England plans new garden towns, villages to ease housing crisis

LONDON: New garden villages and towns will be built across England in an attempt to alleviate the housing crisis, the government said.
The villages will not be extensions of existing small towns or villages, but “distinct new places with their own community facilities,” the Guardian quoted authorities as saying on Monday.
Sites from Cornwall to Cumbria have been identified in the first round of approved locations, making them eligible for a share of a £6 million ($7,39,6440) government technical and financial support fund.
After completion, the villages may vary in size from 1,500 homes up to 10,000.
The development of the villages would be locally led by communities rather than central government, said Housing Minister Gavin Barwell.
The 600-acre former Deenethorpe airfield near Corby, Northamptonshire, is one of the sites that has been approved for a village.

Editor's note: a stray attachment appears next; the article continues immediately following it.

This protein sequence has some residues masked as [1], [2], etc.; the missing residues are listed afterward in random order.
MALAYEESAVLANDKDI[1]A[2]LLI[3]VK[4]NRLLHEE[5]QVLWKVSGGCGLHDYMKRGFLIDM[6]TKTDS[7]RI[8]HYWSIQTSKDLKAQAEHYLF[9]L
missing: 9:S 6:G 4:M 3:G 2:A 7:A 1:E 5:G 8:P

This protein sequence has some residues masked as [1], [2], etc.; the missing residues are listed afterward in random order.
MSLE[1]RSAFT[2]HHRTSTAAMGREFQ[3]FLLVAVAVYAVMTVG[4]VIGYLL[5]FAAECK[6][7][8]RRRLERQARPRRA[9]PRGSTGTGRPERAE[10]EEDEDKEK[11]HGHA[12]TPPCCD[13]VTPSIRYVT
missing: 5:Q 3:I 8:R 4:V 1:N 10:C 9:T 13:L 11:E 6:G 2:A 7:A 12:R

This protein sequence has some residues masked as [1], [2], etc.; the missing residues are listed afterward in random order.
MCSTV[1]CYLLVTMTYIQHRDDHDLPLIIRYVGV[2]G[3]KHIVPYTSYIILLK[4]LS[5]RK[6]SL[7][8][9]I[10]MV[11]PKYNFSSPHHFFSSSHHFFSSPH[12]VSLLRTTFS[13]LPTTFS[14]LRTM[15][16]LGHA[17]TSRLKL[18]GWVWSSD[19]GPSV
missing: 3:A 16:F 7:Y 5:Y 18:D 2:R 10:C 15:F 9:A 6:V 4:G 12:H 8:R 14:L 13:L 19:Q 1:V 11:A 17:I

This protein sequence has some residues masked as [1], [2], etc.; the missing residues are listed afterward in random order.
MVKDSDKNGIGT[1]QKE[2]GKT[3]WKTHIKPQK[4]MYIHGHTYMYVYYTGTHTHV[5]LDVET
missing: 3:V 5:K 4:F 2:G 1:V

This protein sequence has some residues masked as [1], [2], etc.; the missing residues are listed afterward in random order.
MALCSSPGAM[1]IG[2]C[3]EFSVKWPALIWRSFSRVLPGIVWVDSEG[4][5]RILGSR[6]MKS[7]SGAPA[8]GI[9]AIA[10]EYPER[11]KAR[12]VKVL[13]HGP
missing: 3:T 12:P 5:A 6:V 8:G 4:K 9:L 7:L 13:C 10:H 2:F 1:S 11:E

The plans include a village green, shops and community hall, as well as more than 1,000 homes.
Dunton Hills, a garden village set to be built near Brentwood, Essex, will have at least 2,500 homes, as well as new Gypsy and Traveller pitches.
Three new garden towns have also been announced near Aylesbury in Buckinghamshire, Taunton in Somerset, and Harlow and Gilston in Hertfordshire.
Announcing the scheme, the Housing Minister said the villages will create almost 50,000 new homes from Cheshire down to Devon, while the towns will take the total to 200,000 new homes. — Agencies